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A common sense approach to health

Let's be clear.

It is not being suggested that over-exposure to the sun no longer causes skin cancer. Expert advice to cover up, especially in unfamiliar conditions such as on holiday, to ensure children wear sunscreen, and to watch out for suspicious changes in moles and skin lesions, remains valid.

It is true that there has been an alarming rise in cases of skin cancer in the past decade, though this may be partly due to better detection rates. But the alarmist scare tactics may have been overstated.

Scientists at the University of Edinburgh now say that staying out of the sun may have other risks. We already know Scots get too little vitamin D and that lack of sunshine is one of the causes. The latest findings, achieved by exposing volunteers to sun lamps, suggest a shortage of nitric oxide may also be a problem. Researchers claim it helps reduce blood pressure and cuts the risk of heart attack and stroke.

Crucially, these positives may far outweigh the risk from skin cancer. But that is not an irrelevant risk. People who are prey to health scares at this point generally throw their hands up in a degree of perplexity or annoyance. What are you meant to do when a new scare is trumpeted every week, very often quickly followed by a contradictory message? Drinking coffee is reported to raise cancer risk one week then touted as a possible protective factor a month later. Red wine was supposed to convey health benefits, but can also cause major problems if taken to excess.

If we were more scientifically literate as a society we might be better equipped to respond to these stories. But there is another surprisingly simple answer. Use common sense. Somehow we seem to have evolved a society in which this is a commodity in short supply.

You can apply common sense to the sunshine – if you spend all your time inside in the dark, you look peely wally and don't feel good, so it's probably not the best for you. But neither is lying in the sun, under a layer of coconut oil, until everyone around you winces at the sight of your burning flesh.

It applies to food too. Red meat – despite good-for-you/bad-for-you contradictory guidance – is more or less fine in moderation, assuming you aren't opposed to it on ethical grounds.

Most of us would probably agree this applies to alcohol in pregnancy. While some studies have indicated pregnant women shouldn't consume at all, common sense suggests that when you are pregnant, an occasional drink, like sunshine, has social and psychological benefits that may outweigh the medical risk.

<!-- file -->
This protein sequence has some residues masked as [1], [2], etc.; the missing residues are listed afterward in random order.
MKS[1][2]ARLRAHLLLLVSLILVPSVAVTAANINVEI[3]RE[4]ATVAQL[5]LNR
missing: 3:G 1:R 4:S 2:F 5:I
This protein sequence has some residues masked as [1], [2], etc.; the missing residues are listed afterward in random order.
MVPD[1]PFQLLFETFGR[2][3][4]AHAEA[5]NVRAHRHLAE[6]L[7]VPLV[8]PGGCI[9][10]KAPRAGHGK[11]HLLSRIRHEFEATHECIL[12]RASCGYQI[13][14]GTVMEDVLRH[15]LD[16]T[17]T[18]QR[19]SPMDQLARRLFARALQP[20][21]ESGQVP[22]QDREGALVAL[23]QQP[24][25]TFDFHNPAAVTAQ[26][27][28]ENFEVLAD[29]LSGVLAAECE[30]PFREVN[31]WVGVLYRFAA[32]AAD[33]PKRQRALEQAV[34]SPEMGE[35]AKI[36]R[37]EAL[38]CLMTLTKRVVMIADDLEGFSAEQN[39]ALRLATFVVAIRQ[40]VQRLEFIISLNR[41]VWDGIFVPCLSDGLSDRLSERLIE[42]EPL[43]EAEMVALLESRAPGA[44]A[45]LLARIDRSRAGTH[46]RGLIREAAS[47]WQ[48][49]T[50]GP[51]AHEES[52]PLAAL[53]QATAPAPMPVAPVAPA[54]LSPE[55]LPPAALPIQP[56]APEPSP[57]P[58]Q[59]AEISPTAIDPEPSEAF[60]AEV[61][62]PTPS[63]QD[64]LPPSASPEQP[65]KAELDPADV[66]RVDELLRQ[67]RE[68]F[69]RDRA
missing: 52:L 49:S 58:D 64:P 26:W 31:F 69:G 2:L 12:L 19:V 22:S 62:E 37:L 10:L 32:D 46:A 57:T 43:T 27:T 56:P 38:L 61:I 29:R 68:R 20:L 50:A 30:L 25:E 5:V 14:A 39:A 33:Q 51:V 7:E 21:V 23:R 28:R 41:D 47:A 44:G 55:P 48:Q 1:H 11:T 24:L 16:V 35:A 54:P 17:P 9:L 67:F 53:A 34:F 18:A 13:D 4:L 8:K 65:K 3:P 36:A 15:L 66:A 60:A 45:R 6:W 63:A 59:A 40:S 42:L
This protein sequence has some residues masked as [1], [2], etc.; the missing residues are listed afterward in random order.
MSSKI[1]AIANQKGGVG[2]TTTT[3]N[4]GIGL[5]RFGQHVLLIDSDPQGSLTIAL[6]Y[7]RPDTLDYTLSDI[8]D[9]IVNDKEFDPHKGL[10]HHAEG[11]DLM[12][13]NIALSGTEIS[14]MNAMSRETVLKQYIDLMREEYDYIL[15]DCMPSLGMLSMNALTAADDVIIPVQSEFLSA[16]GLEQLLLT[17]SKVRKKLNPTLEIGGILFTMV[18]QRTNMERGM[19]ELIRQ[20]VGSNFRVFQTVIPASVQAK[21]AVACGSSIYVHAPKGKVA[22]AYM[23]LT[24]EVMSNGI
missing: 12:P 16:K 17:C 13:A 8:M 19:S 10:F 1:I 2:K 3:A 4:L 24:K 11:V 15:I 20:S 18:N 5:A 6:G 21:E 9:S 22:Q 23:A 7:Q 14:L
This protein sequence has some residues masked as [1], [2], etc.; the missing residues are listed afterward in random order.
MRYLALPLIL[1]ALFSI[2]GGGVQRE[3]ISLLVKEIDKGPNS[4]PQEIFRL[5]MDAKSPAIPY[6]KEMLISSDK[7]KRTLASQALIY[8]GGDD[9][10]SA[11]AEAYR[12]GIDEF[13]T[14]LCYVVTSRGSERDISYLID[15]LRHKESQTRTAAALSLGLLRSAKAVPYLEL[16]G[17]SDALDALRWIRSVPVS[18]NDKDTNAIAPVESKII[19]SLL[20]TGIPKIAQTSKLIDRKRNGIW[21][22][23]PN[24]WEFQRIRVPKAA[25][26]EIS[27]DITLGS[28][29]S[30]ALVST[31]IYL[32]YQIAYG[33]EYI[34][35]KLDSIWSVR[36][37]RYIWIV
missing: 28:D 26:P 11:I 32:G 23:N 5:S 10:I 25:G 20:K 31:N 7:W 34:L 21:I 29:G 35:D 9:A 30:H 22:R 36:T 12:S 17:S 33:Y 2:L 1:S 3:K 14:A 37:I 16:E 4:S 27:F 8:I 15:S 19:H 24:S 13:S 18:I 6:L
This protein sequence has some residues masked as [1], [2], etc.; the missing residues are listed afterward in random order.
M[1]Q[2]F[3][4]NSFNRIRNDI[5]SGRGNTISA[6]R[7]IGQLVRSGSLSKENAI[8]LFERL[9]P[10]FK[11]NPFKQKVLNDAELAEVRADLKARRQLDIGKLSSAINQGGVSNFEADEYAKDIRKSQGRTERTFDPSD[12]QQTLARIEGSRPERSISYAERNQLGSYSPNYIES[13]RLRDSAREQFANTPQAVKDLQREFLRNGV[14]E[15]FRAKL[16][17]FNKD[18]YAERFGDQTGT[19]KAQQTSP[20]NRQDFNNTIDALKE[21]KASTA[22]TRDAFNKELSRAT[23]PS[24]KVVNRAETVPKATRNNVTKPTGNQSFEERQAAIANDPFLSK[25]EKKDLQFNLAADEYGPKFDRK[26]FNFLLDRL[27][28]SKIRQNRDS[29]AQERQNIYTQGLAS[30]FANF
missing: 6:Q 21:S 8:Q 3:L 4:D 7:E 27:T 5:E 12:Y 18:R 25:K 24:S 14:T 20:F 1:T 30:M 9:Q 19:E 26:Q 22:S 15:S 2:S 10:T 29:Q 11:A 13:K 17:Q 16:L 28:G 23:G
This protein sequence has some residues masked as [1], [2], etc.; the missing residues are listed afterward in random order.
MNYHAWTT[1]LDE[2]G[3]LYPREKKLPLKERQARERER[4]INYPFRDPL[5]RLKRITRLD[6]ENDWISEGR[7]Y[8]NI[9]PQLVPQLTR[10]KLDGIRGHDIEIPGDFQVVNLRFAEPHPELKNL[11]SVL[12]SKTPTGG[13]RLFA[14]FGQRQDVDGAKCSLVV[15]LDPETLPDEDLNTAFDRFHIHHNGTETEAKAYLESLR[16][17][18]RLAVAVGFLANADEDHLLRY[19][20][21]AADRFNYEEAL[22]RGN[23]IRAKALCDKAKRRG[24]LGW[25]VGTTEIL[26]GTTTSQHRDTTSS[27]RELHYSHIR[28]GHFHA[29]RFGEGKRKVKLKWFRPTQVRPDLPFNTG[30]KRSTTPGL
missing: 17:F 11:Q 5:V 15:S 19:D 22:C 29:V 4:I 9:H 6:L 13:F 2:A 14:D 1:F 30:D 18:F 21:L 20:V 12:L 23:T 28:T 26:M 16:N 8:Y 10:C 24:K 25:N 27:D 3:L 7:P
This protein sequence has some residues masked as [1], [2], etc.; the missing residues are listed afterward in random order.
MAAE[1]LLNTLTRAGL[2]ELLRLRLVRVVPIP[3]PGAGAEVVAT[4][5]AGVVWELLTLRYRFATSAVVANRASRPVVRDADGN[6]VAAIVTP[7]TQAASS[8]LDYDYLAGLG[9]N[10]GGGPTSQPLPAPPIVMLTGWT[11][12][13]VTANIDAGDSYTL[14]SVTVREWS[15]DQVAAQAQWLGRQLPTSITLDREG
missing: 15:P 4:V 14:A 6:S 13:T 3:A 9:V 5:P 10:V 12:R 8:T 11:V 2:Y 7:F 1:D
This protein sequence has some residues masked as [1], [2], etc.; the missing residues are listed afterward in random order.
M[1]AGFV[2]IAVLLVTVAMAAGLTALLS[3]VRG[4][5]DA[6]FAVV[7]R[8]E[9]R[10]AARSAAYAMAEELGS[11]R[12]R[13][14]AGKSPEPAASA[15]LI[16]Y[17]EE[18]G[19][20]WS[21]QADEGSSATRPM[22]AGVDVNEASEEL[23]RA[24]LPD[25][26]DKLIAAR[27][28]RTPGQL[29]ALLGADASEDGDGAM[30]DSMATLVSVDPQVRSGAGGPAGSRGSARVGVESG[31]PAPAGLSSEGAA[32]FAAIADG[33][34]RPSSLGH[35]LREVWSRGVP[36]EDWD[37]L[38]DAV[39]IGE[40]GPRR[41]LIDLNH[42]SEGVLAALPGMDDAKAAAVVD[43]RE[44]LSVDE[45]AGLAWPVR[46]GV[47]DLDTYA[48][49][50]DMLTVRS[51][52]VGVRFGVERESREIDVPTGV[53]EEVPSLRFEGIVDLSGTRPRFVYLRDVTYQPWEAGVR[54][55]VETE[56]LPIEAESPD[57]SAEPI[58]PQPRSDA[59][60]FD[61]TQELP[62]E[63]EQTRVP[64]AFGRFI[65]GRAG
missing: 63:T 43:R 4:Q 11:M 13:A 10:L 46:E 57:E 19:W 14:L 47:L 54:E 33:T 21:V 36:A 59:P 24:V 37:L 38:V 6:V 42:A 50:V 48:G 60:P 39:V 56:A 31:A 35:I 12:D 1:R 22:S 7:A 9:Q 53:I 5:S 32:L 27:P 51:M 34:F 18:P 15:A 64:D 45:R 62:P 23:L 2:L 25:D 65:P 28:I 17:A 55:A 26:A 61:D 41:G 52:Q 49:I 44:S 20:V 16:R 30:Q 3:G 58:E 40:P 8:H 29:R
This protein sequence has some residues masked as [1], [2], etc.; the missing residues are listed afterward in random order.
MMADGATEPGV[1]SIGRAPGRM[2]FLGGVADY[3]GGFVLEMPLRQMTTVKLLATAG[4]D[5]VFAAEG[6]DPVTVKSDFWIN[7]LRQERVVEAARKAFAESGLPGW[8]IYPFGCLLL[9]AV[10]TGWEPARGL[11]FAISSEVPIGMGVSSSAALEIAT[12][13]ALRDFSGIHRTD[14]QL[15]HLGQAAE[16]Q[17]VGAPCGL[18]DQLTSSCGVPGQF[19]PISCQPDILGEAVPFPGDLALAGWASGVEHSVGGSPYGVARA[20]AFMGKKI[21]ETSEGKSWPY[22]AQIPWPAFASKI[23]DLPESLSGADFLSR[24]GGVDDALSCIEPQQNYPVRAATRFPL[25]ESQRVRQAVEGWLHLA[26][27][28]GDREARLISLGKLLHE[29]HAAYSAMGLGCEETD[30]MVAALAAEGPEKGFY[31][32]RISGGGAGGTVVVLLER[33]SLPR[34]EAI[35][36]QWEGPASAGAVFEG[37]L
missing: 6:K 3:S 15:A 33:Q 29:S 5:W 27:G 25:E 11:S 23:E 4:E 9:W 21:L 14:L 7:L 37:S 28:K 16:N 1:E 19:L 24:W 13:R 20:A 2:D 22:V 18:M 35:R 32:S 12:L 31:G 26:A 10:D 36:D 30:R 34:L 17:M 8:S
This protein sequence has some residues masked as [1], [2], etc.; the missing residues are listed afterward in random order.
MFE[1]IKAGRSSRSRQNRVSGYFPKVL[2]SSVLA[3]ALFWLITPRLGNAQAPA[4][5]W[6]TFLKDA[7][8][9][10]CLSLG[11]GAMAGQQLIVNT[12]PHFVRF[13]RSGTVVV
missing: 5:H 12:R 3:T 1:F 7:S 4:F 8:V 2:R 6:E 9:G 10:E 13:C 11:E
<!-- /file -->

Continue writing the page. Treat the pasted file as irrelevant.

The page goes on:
Why don't people deploy common sense more when making decisions about their health and other areas of their lives? We have learned to rely more and more on decisions made by others for us. Schools decide it is too risky for children to play outside when it is snowy. Councils tell parents how many children they can safely monitor in a swimming pool, and the supermarkets tell us when to throw food out.

Here's a secret: you can usually tell if food needs to be thrown out by how it looks and smells. Use-by dates on pickled things are often nonsense. There's a reason why characters in post-apocalyptic novels and films are delighted to find a cache of tinned goods, and care little for the dates on the labels. If people trusted their common sense, perhaps we wouldn't throw out so much of the food we buy.

Losing our ability to judge risk is a very modern problem. But there's an allied one. We are also losing our trust in official sources. One of the baffling tropes of recent weeks has been a collective imbecility in response to the news that drug-resistant strains of swine flu have been on the rise.

"Nothing happened when they told us there might be a pandemic in 2009," has been the common response.

Four years ago health organisations clearly said the threat might come to nothing, but that it was sensible to prepare – because the global consequences could be devastating. As a species, the scientific consensus was that we dodged a bullet.

If you've found a way to dodge a bullet once, my recommendation wouldn't be to say "well the next one will probably miss too", but to take the same precautions you took the first time. That's just common sense.

Contextual targeting label: 
Health

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